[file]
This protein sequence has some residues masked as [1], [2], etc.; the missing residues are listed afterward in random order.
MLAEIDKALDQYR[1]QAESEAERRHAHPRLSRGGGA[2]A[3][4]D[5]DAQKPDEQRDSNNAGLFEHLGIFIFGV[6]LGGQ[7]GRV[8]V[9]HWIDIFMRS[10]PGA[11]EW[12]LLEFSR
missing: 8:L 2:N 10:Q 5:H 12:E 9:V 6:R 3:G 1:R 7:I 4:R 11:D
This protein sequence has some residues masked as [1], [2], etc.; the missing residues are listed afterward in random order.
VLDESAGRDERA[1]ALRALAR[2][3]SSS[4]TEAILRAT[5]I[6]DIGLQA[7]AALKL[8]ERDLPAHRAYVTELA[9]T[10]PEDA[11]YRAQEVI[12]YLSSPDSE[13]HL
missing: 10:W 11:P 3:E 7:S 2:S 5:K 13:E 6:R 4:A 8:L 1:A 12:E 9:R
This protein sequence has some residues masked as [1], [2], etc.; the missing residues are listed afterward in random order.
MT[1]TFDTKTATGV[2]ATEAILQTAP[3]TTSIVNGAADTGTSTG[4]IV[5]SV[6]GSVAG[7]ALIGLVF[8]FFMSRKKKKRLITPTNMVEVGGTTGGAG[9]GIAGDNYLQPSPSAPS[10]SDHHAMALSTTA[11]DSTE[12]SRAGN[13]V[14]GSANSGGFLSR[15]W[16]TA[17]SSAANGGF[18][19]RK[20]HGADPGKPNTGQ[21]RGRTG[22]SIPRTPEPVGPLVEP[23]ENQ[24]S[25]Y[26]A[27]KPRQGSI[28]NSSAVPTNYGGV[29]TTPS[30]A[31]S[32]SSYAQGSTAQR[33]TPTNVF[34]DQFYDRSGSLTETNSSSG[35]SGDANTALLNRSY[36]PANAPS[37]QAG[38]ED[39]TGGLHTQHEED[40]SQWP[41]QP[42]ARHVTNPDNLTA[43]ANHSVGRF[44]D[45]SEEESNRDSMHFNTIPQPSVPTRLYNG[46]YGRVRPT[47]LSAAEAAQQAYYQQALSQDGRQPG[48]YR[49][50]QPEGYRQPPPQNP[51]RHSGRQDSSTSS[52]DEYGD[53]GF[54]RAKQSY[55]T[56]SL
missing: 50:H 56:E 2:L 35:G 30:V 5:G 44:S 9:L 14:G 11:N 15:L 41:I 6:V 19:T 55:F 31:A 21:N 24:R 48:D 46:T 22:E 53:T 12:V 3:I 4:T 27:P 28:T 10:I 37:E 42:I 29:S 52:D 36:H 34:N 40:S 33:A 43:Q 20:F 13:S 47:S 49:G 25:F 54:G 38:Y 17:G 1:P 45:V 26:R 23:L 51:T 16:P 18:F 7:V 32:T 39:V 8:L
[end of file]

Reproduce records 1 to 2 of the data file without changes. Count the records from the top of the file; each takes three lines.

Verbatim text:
This protein sequence has some residues masked as [1], [2], etc.; the missing residues are listed afterward in random order.
MLAEIDKALDQYR[1]QAESEAERRHAHPRLSRGGGA[2]A[3][4]D[5]DAQKPDEQRDSNNAGLFEHLGIFIFGV[6]LGGQ[7]GRV[8]V[9]HWIDIFMRS[10]PGA[11]EW[12]LLEFSR
missing: 8:L 2:N 10:Q 5:H 12:E 9:V 6:R 3:G 1:R 7:I 4:R 11:D
This protein sequence has some residues masked as [1], [2], etc.; the missing residues are listed afterward in random order.
VLDESAGRDERA[1]ALRALAR[2][3]SSS[4]TEAILRAT[5]I[6]DIGLQA[7]AALKL[8]ERDLPAHRAYVTELA[9]T[10]PEDA[11]YRAQEVI[12]YLSSPDSE[13]HL
missing: 10:W 11:P 3:E 7:S 2:S 5:K 13:E 6:R 4:A 8:L 1:A 12:E 9:R